Almost 40 families have been evicted from their home on Monday, March 2, from Brentwood Apartments at 1415 E. Date St.
Once the complex became managed by a new property management team, residents were served an eviction notice on Thursday, February 27, along with a $2,500 check…only allowing residents four days to find alternate housing.
According to Assistant City Manager Rebekah Kramer, the apartment complex had been in trouble with code enforcement for a number of years; some of the issues residents faced were water leaks, lack of water, and sewage line cross contamination.
Due to the unforeseen circumstances, in the interim, a number of the displaced parents and children slept in a U-Haul truck, other families slept in relatives’ garages, while one family was forced to move all the way to Arizona, to stay with family.
Since the displacement, a number of San Bernardino County organizations, churches and residents have lent a helping hand to the families in need.
“We are offering to waive our $42 application fees to all of the families that have been displaced,” said Collette Roach, SoCal Pacific regional manager.
According to Roach, their group manages 15 properties across Southern California, including Ascot Park in San Bernardino and Park Heights, in Highland.
“It is important for us to offer assistance to these families because there are so many children that are being affected. It’s our goal to keep these families in their local area and keep them from having to relocate outside of the region that they call home,” concluded Roach.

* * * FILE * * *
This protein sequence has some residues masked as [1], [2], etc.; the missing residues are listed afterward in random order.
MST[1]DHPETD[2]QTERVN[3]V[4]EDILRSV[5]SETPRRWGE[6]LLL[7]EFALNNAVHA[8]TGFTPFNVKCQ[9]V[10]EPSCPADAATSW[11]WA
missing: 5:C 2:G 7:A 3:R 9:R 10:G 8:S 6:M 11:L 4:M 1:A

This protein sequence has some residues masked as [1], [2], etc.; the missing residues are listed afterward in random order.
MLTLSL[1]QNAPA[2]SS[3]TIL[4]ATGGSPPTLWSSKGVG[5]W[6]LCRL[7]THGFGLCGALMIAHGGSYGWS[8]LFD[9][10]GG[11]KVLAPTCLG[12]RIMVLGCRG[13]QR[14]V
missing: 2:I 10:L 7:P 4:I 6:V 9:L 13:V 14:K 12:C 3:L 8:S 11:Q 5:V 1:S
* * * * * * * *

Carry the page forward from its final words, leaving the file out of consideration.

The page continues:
Another organization that has taken much lead in providing services to the displaced families is Community Action Partnership of San Bernardino County (CAP).
“CAP was notified about the situation from Jefferson Hunt Elementary School Principal Coleen.Principal Coleen reached out and wanted to gain housing support for these students,” said Darrell Frye, program manager at Community Action Partnership of San Bernardino County.
When the principal reached out to CAP, 63 students had been displaced from Jefferson Hunt Elementary, Barton Elementary and Del Vallejo Middle School.
In order to assess the displaced family’s needs…CAP built out an Emergency Assessment Center and brought it straight to the families on Friday, March 6 at Ecclesia Christian Fellowship Community Center.
“With the Emergency Assessment Center, we partnered with over 15 agencies that specifically met the needs of these families…which consisted of housing relocation assistance, transportation, food and hygiene necessities,” continued Frye.
Many of the residents were alerted about the Emergency Assessment Center from the schools where students were affected, while Frye posted flyers at the complex.
Residents were only asked to provide government identification, proof of residency and proof of household income for the past 30 days.
“We met at the apartment complex and within the first 30 minutes well over 20 residents were lined up waiting for assessment and services. At the end of the day we served 18 families, 98 residents and averaged 78 services provided,” Frye concluded. “This is what community looks like.”